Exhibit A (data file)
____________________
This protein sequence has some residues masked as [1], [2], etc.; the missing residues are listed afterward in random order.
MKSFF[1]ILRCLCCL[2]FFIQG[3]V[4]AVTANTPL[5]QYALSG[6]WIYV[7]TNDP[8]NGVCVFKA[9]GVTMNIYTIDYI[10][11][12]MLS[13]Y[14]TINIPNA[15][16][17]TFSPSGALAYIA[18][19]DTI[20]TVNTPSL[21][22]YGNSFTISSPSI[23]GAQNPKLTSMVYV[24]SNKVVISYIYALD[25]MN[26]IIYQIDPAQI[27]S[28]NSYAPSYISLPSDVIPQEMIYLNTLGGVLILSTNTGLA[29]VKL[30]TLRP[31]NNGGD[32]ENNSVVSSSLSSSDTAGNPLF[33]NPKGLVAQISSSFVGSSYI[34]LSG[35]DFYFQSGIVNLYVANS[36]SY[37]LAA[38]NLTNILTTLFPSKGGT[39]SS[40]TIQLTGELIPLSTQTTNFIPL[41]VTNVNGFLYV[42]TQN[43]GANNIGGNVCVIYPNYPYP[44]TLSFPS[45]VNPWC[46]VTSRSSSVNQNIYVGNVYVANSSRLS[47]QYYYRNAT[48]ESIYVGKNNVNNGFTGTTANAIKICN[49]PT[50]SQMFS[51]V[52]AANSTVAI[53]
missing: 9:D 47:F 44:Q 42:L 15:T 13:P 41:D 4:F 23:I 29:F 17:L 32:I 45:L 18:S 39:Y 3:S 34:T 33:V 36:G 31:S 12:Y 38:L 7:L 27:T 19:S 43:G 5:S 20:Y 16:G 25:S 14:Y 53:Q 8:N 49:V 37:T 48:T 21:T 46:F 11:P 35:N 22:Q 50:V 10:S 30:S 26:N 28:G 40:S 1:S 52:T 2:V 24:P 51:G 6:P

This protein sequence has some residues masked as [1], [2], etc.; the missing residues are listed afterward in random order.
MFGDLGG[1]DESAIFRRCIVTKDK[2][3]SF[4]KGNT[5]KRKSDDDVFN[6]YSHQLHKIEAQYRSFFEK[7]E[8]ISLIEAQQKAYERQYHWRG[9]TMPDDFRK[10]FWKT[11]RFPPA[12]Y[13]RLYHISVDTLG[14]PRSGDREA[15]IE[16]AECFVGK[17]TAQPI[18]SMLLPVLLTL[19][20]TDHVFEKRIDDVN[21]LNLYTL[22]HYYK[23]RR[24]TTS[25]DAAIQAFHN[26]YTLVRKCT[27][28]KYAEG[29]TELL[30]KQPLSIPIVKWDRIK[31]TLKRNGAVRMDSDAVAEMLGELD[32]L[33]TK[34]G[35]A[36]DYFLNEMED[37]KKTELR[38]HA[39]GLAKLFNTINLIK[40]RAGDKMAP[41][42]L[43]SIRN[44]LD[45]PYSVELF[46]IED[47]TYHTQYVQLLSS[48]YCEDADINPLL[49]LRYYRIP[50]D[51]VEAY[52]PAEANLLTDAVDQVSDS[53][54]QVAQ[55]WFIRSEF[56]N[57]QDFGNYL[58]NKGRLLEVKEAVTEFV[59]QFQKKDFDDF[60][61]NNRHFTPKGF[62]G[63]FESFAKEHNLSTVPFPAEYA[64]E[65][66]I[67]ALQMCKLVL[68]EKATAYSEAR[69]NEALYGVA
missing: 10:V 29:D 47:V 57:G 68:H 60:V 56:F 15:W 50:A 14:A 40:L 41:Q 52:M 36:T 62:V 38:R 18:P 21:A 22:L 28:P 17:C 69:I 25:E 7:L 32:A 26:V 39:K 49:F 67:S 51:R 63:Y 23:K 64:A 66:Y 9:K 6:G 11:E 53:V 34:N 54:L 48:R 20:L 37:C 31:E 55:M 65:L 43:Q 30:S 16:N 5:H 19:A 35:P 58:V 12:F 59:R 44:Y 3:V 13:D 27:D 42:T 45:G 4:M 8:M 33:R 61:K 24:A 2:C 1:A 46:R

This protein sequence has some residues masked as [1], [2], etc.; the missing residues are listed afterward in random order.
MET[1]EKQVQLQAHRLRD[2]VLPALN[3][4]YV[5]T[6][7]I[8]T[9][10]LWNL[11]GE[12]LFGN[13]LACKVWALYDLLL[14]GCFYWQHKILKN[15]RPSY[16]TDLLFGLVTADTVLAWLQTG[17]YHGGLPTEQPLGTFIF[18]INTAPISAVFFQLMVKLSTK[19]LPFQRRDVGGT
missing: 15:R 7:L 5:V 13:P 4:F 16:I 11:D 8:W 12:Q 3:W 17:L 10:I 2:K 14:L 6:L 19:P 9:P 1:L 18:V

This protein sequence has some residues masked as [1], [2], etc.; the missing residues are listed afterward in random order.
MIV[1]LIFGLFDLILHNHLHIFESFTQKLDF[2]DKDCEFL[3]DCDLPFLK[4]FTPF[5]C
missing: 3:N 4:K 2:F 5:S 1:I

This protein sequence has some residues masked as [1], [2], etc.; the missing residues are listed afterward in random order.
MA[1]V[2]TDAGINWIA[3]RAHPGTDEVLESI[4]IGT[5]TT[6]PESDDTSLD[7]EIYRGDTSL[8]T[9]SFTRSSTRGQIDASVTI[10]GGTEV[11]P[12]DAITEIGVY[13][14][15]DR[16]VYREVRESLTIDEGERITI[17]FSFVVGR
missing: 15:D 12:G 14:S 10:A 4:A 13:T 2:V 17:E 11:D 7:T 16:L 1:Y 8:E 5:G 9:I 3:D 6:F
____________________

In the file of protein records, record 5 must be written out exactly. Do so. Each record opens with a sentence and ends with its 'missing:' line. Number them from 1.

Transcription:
This protein sequence has some residues masked as [1], [2], etc.; the missing residues are listed afterward in random order.
MA[1]V[2]TDAGINWIA[3]RAHPGTDEVLESI[4]IGT[5]TT[6]PESDDTSLD[7]EIYRGDTSL[8]T[9]SFTRSSTRGQIDASVTI[10]GGTEV[11]P[12]DAITEIGVY[13][14][15]DR[16]VYREVRESLTIDEGERITI[17]FSFVVGR
missing: 15:D 12:G 14:S 10:A 4:A 13:T 2:V 17:E 11:D 7:T 16:L 1:Y 8:E 5:G 9:I 3:D 6:F